Bill Withers (1938-2020)

Bill Withers, 1976
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Singer and musician William Harrison Withers Jr., known to the world as Bill Withers, was born in Slab Fork, West Virginia, on July 4, 1938, to William and Mattie (Galloway) Withers. Born with a stutter, Withers had a difficult time fitting in. His father, a coal miner, died when he was thirteen, leaving his mother to support them as a maid. After he enlisted in the U.S. Army in 1958, he overcame his stutter and became interested in songwriting and singing. After nine years in the service, he moved to Berkeley, California, and began creating music in 1967.

Clarence Avant, the owner of Sussex Records, a newly formed R&B label in Los Angeles, signed Withers in 1969, and he recorded his first studio album in 1970 titled Just as I Am. The debut album featured the tracks “Ain’t No Sunshine” and “Grandma’s Hands,” which peaked on the R&B charts at No. 3 and No. 18, respectively. With the success of his first album, Withers began touring with the Watts 103rd Street Rhythm Band from Los Angeles. Withers won a Grammy Award in 1971 for his song “Ain’t No Sunshine,” which sold over a million copies by that point.

In 1972, Withers released his second album, Still Bill, which featured “Lean on Me.” The song went to No. 1 on the Pop and R&B charts, and the album would eventually sell three million copies. Withers said the song was inspired by his recollection of his West Virginia hometown, Slab Fork because people in this impoverished community often had to depend on one another. Another song on the album, “Use Me,” achieved gold status and reached No. 2 on the R&B charts.

A legal dispute in 1975 ended Withers’s relationship with Sussex Records, and he quickly signed with Columbia Records. He had initial success with the new label with three albums in the late 1970s: Making Music (1975), Menagerie (1977), and Bout Love (1978). Withers had many popular songs on these albums, most notably “Lovely Day,” which reached No. 6 on the R&B charts. Withers continued to deliver talented music when he teamed briefly with Elektra Records in 1981. “Just the Two of Us,” released shortly afterward, rose to No. 2 on the pop charts and No. 3 on the R&B charts.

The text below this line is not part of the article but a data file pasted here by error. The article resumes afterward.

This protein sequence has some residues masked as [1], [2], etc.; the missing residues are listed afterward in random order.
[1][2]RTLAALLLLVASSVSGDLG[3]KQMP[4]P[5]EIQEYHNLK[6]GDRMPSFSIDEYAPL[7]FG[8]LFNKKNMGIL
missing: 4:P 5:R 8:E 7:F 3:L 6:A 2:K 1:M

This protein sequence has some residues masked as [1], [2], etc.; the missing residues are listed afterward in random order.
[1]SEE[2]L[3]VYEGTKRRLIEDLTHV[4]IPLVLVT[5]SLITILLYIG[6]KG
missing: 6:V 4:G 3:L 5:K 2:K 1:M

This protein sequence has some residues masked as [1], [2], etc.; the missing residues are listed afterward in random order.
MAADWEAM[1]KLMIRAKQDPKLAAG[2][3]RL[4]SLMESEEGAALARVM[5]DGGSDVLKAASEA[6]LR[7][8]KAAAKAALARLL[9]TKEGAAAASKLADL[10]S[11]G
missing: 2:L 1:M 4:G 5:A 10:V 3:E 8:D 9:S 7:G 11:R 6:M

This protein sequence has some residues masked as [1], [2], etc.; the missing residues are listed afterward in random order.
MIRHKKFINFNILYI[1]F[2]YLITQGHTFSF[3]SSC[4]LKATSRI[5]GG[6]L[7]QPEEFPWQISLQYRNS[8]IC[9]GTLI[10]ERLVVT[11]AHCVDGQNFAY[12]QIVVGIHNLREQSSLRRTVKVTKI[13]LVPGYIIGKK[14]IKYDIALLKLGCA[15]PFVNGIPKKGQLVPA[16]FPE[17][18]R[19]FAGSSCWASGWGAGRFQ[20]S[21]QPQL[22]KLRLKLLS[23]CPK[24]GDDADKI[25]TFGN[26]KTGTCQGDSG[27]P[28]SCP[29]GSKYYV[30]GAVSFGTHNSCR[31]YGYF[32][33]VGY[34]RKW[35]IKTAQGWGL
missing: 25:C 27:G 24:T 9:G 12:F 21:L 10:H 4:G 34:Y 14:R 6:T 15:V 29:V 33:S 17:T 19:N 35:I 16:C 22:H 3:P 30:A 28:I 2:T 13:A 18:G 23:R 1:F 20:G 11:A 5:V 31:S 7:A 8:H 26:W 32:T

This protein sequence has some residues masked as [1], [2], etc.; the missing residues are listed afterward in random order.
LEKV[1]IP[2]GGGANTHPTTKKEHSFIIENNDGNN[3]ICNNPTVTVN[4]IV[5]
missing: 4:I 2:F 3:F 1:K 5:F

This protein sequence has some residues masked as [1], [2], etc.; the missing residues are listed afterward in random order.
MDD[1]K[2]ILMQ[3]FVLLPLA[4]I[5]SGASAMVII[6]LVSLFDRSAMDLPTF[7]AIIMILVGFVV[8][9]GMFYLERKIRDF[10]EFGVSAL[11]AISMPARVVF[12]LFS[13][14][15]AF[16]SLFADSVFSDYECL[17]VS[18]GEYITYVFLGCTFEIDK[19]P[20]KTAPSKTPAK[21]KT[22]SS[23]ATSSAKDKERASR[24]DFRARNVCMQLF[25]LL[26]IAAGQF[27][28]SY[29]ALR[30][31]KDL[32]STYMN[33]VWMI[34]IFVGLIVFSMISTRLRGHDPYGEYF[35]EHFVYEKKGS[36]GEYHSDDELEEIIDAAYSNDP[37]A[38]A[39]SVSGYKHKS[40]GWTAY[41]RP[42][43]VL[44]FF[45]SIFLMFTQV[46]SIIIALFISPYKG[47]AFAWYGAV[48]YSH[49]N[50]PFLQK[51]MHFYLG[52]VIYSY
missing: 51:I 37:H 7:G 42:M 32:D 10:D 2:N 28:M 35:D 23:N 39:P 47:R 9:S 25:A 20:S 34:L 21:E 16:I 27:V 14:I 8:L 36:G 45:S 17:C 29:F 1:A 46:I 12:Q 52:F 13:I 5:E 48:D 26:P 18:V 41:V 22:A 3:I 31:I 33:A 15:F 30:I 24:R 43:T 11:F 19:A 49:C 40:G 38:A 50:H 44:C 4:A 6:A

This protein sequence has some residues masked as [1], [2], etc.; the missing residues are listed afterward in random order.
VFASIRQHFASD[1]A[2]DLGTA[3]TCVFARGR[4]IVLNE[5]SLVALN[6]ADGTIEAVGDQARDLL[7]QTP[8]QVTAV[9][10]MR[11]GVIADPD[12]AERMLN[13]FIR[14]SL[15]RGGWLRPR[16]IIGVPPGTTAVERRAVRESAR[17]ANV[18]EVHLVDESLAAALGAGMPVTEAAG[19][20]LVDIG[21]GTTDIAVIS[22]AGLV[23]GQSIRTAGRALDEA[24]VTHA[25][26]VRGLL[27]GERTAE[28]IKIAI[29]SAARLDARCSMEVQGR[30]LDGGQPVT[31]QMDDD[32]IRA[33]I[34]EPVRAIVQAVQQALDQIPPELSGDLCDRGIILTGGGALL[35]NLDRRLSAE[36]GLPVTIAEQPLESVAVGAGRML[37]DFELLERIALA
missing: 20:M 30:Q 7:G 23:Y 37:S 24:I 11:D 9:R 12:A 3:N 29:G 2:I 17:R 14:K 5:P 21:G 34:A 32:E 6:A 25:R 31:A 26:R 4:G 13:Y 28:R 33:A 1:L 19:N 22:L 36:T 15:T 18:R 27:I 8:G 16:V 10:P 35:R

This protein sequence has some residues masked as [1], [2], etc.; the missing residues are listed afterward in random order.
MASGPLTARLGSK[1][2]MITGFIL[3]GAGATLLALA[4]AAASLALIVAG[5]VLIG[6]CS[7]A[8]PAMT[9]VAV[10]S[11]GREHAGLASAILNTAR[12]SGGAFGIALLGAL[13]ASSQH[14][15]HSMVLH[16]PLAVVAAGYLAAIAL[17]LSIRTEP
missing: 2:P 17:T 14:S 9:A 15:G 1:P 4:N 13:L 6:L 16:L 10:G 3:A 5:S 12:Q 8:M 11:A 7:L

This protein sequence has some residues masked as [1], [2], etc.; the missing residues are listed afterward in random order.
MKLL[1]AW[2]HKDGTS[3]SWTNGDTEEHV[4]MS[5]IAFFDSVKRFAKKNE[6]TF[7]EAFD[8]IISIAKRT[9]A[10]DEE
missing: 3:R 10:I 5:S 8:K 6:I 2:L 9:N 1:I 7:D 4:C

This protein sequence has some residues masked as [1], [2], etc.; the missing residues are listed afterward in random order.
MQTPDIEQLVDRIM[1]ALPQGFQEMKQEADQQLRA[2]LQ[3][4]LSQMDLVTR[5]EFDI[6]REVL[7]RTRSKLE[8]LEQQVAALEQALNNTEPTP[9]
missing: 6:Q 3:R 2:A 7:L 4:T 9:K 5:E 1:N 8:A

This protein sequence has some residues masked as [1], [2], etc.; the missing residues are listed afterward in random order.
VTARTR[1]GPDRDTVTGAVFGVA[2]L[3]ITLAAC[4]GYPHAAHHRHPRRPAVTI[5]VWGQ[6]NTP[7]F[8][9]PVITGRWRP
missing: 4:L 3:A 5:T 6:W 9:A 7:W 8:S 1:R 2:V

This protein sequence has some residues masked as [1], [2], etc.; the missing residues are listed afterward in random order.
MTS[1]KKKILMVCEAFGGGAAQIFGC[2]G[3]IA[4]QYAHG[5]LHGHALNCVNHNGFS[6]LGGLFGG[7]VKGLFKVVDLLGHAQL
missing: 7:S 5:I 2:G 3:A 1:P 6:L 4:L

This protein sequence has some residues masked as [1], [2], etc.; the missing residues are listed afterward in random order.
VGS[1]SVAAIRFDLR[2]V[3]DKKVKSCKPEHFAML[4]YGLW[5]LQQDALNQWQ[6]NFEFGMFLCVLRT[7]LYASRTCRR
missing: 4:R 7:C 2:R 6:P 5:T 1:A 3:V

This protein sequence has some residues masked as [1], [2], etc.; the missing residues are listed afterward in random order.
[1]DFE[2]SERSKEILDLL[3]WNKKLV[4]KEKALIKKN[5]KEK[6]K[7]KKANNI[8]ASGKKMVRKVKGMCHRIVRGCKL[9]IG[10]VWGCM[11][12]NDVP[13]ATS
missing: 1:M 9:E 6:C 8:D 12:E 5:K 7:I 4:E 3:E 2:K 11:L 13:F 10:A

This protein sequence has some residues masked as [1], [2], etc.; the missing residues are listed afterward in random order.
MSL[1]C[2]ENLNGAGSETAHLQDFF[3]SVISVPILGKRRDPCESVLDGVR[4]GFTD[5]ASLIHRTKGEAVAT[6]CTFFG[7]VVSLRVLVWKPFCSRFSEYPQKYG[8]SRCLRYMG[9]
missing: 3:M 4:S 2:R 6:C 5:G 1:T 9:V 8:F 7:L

By 1985, Withers had left Columbia Records and had accumulated three Grammy Awards and nine nominations. Withers retired from performing and recording that year, citing, in part, exploitation by the Columbia label. Withers, who signed to his first label at the relatively late age of 31, walked away from the business 16 years later at 47.

In 2014, Withers received the Best Historical Grammy Award for a collection of his eight studio albums produced by Sussex and Columbia Records. The following year he was inducted into the Rock ’n’ Roll Hall of Fame. A tribute concert at Carnegie Hall on April 18, 2015, featuring Ed Sheeran, Aloe Blacc, and Anthony Hamilton, recreated the concert Withers had given there in 1973.

Withers’ personal life included two wives: his first, actress Denise Nicholas, whom he married in 1973 and divorced shortly after that, and Marcia Johnson, whom he married in 1976. His wife, Marcia, also served as his manager.  The couple had two children, Toddy and Kori.

Withers died from heart complications on March 30, 2020, in Los Angeles, California. He is survived by his wife and two children.